At Invertase Brewing Co., Steve Zolnay Jr. ’15 puts engineering into every ounce of beer he pours
Steve Zolnay Sr. says his son’s idea of a good time is to buy a six-pack of different craft beers and analyze the chemistry of each brew.
A way of life for the Zolnay family for years, home brewing gradually blossomed into a science-based passion with the October 2019 opening of Invertase Brewing Co. in Phillipsburg, N.J.
“I remember one Father’s Day getting my dad one of those homebrew kits to make your own bad beer and nasty pale ale,” says Steve Zolnay Jr. ’15. “We’ve been brewing together for years. We graduated slowly over the course of time. Then the thought came up that ‘Hey, let’s think about starting a brewery.’ We started talking about how to scale up and the resources and equipment that would be required.”
After searching possible sites in New Jersey, the Stockton, N.J., family found a receptive local government and favorable zoning laws in Phillipsburg, an appropriately sized vacant industrial building at 51 N. Broad St. in a part of town that’s been targeted for economic redevelopment, and parking for 250 vehicles.
“Now we’re making great batches with quality equipment,” Steve Zolnay Jr. says with a smile. “We no longer make terrible pale ale.”
At Invertase, quality, consistency, precision, and more than a pinch of scientific nerdiness find their way into every ounce of beer produced.
You could call Invertase the STEM of beer making, the result of a partnership between brewmaster Steve Zolnay Jr., who received a degree in mechanical engineering from Lafayette, and his business partners: his dad, a biochemist; his mom, Karen, a microbiologist and yeast expert; and his brother-in-law, a mathematician.
“We’re loaded for bear as far as talent is concerned,” he says. “It just kind of got legs, and we started going crazy. It’s fantastic.”
Even the name of the brewery reflects the family’s scientific background.
Invertase is the enzyme used to break down sugar that’s consumed by yeast in the fermentation process; the company logo is a stylized 3-D representation of the Invertase molecule.
“As I said, we’re all nerds,” Zolnay says.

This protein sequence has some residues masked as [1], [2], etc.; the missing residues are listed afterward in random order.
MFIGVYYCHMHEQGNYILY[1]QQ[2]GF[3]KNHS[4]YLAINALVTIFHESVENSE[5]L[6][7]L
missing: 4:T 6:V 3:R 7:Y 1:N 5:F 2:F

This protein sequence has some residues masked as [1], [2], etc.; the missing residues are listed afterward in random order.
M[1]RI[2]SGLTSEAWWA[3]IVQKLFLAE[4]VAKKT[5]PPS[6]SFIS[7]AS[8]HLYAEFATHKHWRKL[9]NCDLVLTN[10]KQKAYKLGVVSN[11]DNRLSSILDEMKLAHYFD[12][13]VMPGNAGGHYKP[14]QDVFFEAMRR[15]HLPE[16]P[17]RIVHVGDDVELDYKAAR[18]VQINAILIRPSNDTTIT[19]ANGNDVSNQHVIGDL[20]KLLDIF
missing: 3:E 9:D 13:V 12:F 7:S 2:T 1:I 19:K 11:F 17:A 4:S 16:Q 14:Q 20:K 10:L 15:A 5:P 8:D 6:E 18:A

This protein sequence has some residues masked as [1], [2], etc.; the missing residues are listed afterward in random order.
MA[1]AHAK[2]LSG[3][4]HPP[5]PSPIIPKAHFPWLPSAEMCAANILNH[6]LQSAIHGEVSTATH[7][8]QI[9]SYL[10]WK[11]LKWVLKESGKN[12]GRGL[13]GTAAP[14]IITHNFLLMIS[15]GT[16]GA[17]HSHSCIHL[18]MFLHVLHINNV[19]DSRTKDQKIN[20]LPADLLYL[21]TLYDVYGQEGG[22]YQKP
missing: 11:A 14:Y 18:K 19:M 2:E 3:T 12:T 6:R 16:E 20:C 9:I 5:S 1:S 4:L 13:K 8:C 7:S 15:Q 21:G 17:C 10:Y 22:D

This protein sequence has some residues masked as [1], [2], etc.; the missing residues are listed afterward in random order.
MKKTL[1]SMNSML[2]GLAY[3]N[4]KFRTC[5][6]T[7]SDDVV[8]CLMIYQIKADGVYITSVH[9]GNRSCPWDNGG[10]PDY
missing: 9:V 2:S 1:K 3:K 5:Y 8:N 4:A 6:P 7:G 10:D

With a blank canvass of 5,000 square feet and a foamy dream to fulfill, he put his Lafayette engineering degree to work, designing and building much of the brewing equipment from scratch.
“If you don’t have the amazing Lafayette engineering degree and the crazy, psychotic engineer brain, you can easily cut a check for a million dollars and buy the fermenting equipment, control temperature control systems and chillers, and simply install it and start making beer on the first day,” he says.
“That was not a proposition we wanted to explore,” says Zolnay, who built everything except the fermentation tanks by hand to control capital costs and maintain quality. “If something breaks down, I can fix it immediately. Because the system is tailored to my brewing style, our quality is high.”
He and his dad also built the long picnic-style tables to encourage conversations among customers in a German-like beer hall setting in the tasting area. It’s BYOF, and patrons often bring their own snacks or order food from the pizzeria across the street. Plans are underway for outdoor seating in a hops garden behind the brewery.
From Invertase’s taps flow a dry-hopped American pale ale, a West Coast IPA, an Imperial stout, a Belgian tripel, and its flagship brew, a New England-style IPA. The Zolnays collaborated with a cocoa farmer in Lima, Peru, to produce a chocolate porter conditioned on single-sourced, organic Peruvian cacao nibs.
“I like to have a diverse tap list and try different styles made with a pride that comes from our home brewing tradition,” Zolnay says. “Part of it is that my mom is an amazing microbiologist. We can manage multiple yeast strains at the same time.”
Invertase produces about 100 gallons of beer per batch and 2,600 gallons annually, but Zolnay says his goal is to focus on consistent quality and making flavorful beer that’s tapped into sparkling clear glasses without any imperfections.
“All of that is important,” he says. “My beer is a great experience, and I want people to say, ‘Wow, you guys are really good.’”
Zolnay is proud of his attention to detail, the viability of the yeast, brewing temperature, and the balance of hops and organic acids in his beer. It’s all documented in his four-page Excel spreadsheet.
“I think a lot of it comes from my engineering side, paying attention to every detail and making sure all the boxes are checked off,” he adds. “That’s what Lafayette did for me. Lafayette engineering is behind what we’re striving for—consistency and quality.”